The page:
The true potential of DevOps was not fully realized in the first three phases. That's why I am proud that GitLab is the leader in enabling the fourth phase, the DevOps Platform era. The DevOps Platform is a single application with one user interface and a unified data store. It includes every stage of the DevOps lifecycle and brings together development, operations, and security teams. It allows these groups to collaboratively plan, build, secure, and deploy software. As a result, this improves businesses' velocity, efficiency, and security, allowing them to deliver software faster and at a lower cost.
The future of DevOps
When I think about the future of DevOps, three things stand out. First, I believe that a platform solution with embedded security _ is_ the future. Security that is built-in, not bolt-on, is needed to secure a software supply chain from end-to-end without sacrificing speed for security.
For example, the world's most trusted hacker-powered security company, HackerOne, is using The DevOps Platform. With GitLab, they've been able to replace their DIY toolchain and shift security left. HackerOne is now catching security flaws early and getting immediate feedback since security is built into the developer's workflow.
In May, the U.S. government issued a new policy aimed at securing both the private and public sector software supply chains against malicious cyberattacks. Now is the time to make security a fundamental part of your DevOps journey. In today's landscape, you need to secure 100% of your applications every time they get updated. The only practical way to do that is to integrate security into the platform.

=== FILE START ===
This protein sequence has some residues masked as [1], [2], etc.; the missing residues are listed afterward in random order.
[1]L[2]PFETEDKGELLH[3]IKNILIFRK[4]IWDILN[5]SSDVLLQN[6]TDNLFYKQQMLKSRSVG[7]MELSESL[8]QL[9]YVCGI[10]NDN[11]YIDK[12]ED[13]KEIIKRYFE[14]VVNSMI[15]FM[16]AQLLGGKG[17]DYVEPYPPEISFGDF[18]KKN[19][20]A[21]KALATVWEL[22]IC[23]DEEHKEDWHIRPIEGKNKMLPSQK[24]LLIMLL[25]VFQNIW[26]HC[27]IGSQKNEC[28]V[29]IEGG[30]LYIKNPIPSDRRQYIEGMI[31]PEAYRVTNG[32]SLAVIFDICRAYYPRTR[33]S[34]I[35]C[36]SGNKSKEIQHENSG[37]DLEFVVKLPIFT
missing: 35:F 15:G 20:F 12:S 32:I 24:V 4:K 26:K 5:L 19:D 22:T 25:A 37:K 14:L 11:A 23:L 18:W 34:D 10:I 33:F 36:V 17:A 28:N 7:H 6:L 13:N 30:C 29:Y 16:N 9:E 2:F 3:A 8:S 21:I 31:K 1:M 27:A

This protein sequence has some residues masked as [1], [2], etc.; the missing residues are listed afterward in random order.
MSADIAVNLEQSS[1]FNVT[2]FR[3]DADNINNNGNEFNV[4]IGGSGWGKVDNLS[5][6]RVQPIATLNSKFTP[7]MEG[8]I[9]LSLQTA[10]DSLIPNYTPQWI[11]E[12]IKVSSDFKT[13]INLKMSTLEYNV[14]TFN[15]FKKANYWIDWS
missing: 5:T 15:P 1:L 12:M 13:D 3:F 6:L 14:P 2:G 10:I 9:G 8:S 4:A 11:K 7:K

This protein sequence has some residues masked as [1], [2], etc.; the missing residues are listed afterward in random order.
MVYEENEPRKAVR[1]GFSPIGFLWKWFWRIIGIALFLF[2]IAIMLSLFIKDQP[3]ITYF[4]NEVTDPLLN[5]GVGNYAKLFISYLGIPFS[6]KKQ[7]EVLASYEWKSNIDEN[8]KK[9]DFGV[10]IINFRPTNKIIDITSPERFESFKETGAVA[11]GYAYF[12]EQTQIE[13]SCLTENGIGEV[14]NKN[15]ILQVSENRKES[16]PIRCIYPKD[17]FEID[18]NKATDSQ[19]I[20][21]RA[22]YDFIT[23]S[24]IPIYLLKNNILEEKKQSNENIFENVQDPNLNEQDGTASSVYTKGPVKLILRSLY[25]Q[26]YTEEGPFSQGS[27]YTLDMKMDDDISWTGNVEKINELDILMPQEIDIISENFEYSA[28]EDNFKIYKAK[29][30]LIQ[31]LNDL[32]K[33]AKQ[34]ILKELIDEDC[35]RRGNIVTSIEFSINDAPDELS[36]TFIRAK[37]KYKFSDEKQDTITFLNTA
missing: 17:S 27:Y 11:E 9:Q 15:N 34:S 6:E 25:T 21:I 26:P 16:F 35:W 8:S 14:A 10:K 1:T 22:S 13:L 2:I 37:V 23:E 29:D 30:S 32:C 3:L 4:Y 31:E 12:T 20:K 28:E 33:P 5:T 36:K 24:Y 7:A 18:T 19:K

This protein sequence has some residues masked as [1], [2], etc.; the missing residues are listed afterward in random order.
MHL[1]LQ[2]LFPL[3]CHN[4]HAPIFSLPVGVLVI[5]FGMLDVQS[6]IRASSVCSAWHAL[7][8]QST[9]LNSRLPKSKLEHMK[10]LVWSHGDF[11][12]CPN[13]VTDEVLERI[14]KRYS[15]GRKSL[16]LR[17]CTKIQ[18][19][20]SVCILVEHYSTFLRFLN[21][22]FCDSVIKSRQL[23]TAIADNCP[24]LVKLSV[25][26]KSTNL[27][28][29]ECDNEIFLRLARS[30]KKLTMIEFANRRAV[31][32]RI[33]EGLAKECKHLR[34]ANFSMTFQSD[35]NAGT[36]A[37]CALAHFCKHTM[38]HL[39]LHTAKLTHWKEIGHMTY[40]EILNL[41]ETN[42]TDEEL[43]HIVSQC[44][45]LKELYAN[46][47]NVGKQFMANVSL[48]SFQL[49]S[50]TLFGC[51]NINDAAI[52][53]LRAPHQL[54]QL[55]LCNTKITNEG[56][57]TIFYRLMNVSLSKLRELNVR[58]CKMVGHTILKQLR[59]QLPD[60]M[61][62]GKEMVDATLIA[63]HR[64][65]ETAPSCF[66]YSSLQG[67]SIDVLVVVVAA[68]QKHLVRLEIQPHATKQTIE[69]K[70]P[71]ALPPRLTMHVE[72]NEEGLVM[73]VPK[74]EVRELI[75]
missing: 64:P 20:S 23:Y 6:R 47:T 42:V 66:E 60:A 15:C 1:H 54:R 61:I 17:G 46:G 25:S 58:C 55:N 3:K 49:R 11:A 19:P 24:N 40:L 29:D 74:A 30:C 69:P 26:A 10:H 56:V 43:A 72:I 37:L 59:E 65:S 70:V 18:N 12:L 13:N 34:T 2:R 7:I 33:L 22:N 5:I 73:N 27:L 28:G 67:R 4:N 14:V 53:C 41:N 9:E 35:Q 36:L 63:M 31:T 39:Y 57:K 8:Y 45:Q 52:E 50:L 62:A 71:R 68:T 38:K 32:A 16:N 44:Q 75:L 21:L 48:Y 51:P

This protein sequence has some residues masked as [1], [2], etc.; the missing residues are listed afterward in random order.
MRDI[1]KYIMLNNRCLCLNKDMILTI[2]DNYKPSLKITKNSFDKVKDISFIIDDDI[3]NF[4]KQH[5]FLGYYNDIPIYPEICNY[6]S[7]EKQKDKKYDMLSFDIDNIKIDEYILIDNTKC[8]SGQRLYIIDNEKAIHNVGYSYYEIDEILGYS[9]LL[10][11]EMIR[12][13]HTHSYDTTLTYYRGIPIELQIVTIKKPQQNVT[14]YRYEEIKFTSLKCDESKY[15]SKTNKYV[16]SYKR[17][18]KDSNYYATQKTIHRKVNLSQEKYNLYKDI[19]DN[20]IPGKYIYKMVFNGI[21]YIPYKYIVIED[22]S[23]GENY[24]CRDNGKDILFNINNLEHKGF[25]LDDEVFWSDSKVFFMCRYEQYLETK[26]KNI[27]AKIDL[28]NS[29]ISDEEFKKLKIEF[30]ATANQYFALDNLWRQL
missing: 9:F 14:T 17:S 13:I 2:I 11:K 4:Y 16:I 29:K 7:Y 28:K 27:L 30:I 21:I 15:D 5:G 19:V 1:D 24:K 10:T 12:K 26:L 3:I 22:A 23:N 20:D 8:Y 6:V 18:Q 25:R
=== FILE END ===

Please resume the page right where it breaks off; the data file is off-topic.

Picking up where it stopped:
Second, I believe that machine learning will be critical in making the DevOps workflow faster. In the GitLab 2021 DevSecOps survey, 75% of respondents reported that their DevOps teams are using or planning to use machine learning or AI for testing and code review. In June, GitLab announced the acquisition of a machine learning-based solution called UnReview. This acquisition and continued machine learning integration will automate workflows and compress the DevOps cycle time. GitLab is focused on using machine learning to reduce friction in your work, so you can spend more time innovating.
Third, I believe DevOps platform adoption will accelerate. Gartner predicts that by 2023, 40% of organizations will have switched from multiple point solutions to a platform in order to streamline application delivery. Gartner's prediction is an increase from the base of 10% or less using a DevOps Platform in 2020. GitLab customers often tell us that DIY toolchains are too complicated. If you're feeling that way too, it's time to choose a path to simplicity. The fastest way to get there is with the DevOps Platform.
You don't need to rip and replace to get started. Many customers began their GitLab journey with Source Code Management and CI. When they were ready, GitLab helped them to replace the rest of their DIY DevOps. When you're ready, GitLab will work with you and GitLab's partner ecosystem to help you achieve your DevOps objectives on your schedule.
Just like human cognitive development, DevOps has evolved thanks to combined experiences and new knowledge as it became available. I'm grateful to the innovators before us with the same goal: To make DevOps more efficient and collaborative.
Join us at GitLab Virtual Commit
Want more DevOps? Tune in virtually at GitLab Commit August 3-4, 2021. Watch a video of the keynote address this blog post is based on: